1. Fred Flintstone Gold badge

      Re: El Reg should install this tool

      I block ads because safety, but I would gladly give you processing time.

      Actually, that a good point. It's better than ads because users are not sucked dry for personal information and (and I guess this is the major objections from the big boys) there's no middle man to rip off a large percentage of your earnings. Even better, it's basically a click-through from everyone because it works when you're there without the need to lure eyeballs into clicking anything with any sort of deception.

      You would still need to make it's the user's decision with a "do not bitcoin" sort of cookie approach, but it strikes me as a far more honest and straightforward approach. Provided, of course, we can trust the code - I see that as the main challenge.

      If El Reg would do this I'd be happy to make sure that would be left unblocked.

      1. David Roberts

        Re: El Reg should install this tool - there's no middle man

        I thought we established in previous threads that most of the money went to the electricity provider.

        If this mining gives value for money and profit then why not run your PC flat out as a mining tig and donate some of the profits to El Reg?

        If it costs you £2 to donate £1 to El Reg for example there are more cost effective ways. Like just donating a quid directly without mining.

  6. Doctor Huh?

    WTF?!?

    The ad-blocker sites seem to be exercising careful judgment.

    Were I appointed God of the Web, that abhorrent piece of trash would have been blocked within a minute of the first reports, and I would have spent the rest of the day devising means to smite the perpetrators. On The Second Day, the smiting would begin.

    It is good to have adults in charge of such things.

    1. Anonymous Coward
      Anonymous Coward

      Re: Were I appointed God of the Web

      Add "death penalty to those morons who design web forms that clear all the fields in case one of them has some incorrect information so you have to start from scratch again for the Nth time damn bastards !!*&ˆ!@ aaaarrgh" and I'll vote for you.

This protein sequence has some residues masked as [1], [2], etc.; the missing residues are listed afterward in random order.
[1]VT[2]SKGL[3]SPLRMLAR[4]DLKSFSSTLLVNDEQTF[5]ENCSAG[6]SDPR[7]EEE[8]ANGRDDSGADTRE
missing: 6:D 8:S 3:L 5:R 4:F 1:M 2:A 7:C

7. Ken Moorhouse Silver badge

    First Come First Served

    Let's say you went into two separate sites that used the same miner. Coin Hive would be best off allowing only the first active miner to be enabled, otherwise performance would plummet.

    Sound reasonable? Consider the response of some dubious sites to that: try and get that first mining page closed down so that they can take the reins. If that were possible then expect your session with the primary site to be cut off without warning.

  8. analyzer

    The reg should at least give this a go

    Just tested this on my system with 4 threads running, it doesn't get in the way although there is a slight slow down. Running with only 2 threads I wouldn't really notice this at all.

    Dump the ads and use this, you are welcome to 2 threads of my CPU without all the crap that ads put on the page.

    Yes the Reg is one of the few sites I allow to show ads.

  9. Rabbit80

    Local radio

    My local radio station has coinhive in their radio player.. strayfm.com

    Was listening to it and noticed my CPU usage spiked to 100% and it was causing random freezing and stuttering (on a Ryzen 1600). Chrome extension to block it solved the issue for me!